Jason Stipp: I am Jason Stipp for Morningstar.
As the market has been buffeted up and down by European and economic hopes and concerns, many investors are increasingly worried about the downside.
One manager who has a keen aptitude for managing downside risk is Tom Forester of Forester Value. He is here with me today to talk about the current economic situation and also how he is positioning his portfolio.
Thanks for joining me, Tom.
Tom Forester: Thanks, Jason.
Stipp: So, I would like to talk about the third quarter. I read your third-quarter letter for the fund. It's a large-value fund. For the trailing three months, it was in the top 3% of all large-value funds. So, good performance. It outperformed the S&P by about 3.5 percentage points. During this time, summer was a very volatile time, we had losses in the third quarter. Why did your fund hold up so well in that environment?
Forester: Well, a lot of the things that we've been concerned about, the banks in general, banks over in Europe, softening economic scenario, are starting to be borne out in reality right now, and people are starting to notice that. I think there was a shift away from high-beta names and into quality, and we have been positioned in high-quality names now for most of this year and even last year for a bit.
So, the market's coming our way, and we made some shifts to go even more that direction. So, we're a fund that likes to really hold up well on downside, try to limit downside risk, get most of the upside, and that's really kind of borne out in the third quarter.
Stipp: So, high-quality names, what are some of the top positions in your portfolio right now?
Forester: We've got Exxon, big high-quality name, Chevron, Microsoft (fortress balance sheet). On the financial side, we have got Travelers, which is one of the more conservative insurance companies out there. So, big-cap names, great balance sheets. These are the kind of guys where, even in '08, they could still get financing, where most companies were shut out of the market.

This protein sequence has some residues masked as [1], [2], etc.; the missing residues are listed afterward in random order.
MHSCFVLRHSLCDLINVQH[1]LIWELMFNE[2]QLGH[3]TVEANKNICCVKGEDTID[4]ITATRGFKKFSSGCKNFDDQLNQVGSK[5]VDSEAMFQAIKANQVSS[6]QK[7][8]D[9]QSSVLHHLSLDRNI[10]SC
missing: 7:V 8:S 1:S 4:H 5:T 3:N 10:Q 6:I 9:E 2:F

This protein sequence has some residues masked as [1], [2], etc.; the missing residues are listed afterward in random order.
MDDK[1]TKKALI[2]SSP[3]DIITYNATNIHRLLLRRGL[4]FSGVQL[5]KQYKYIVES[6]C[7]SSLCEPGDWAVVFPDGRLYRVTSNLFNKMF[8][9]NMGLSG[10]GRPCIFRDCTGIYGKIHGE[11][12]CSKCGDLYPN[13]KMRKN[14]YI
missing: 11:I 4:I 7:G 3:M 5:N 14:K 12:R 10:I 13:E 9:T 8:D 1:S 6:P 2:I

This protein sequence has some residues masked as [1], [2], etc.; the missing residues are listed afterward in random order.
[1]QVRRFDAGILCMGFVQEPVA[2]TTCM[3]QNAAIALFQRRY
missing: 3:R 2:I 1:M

Stipp: You mention '08, I want to talk to you a little bit about '08 compared with today's environment. So in 2008, your fund actually made money. So, you did an excellent job of managing that intense downside risk.
This year, you've also been pretty glum about the environment for a while, even near the beginning of the year. We have been reading manager letters from you that had a pretty pessimistic tone. So, as you're looking at the environment today compared to 2008, what's the severity of your pessimism? Are you worried about another scenario where we have those kind of 2008 losses?
Forester: You know, we like to look at it as being realists, of course, but we think that the fruit is being borne out. What we have expected is starting to happen. We didn't think that QE2 was going to have much of an impact on fundamentals, and indeed that's kind of what happened, even though the market really liked it at first. And now, it's all come off. So, that's been kind of a nothing.
So, we've been concerned this year, QE2 didn't have an effect, but also when you look at the government, you know with high deficits, you don't have much room for fiscal policy. So, we think that that spigot is largely shut off at this point.
And if you look at the Fed, interest rates are at zero already. So, they don't have room on the interest rate front, and so, now they're trying to get creative with QE2, QE3, twist, shout--I don't know what else they'll have. I don't know. These are creative guys. Maybe they'll come up with something that works. But most of the bullets are pretty well used at this point.
So, we see difficulty right now, and we're somebody who isn't afraid to have some protection on when we see difficult markets and when we feel that there's more risk than there is return. So, while we're very optimistic about the future, down the road, we want to get through these patches where there's a lot of risk.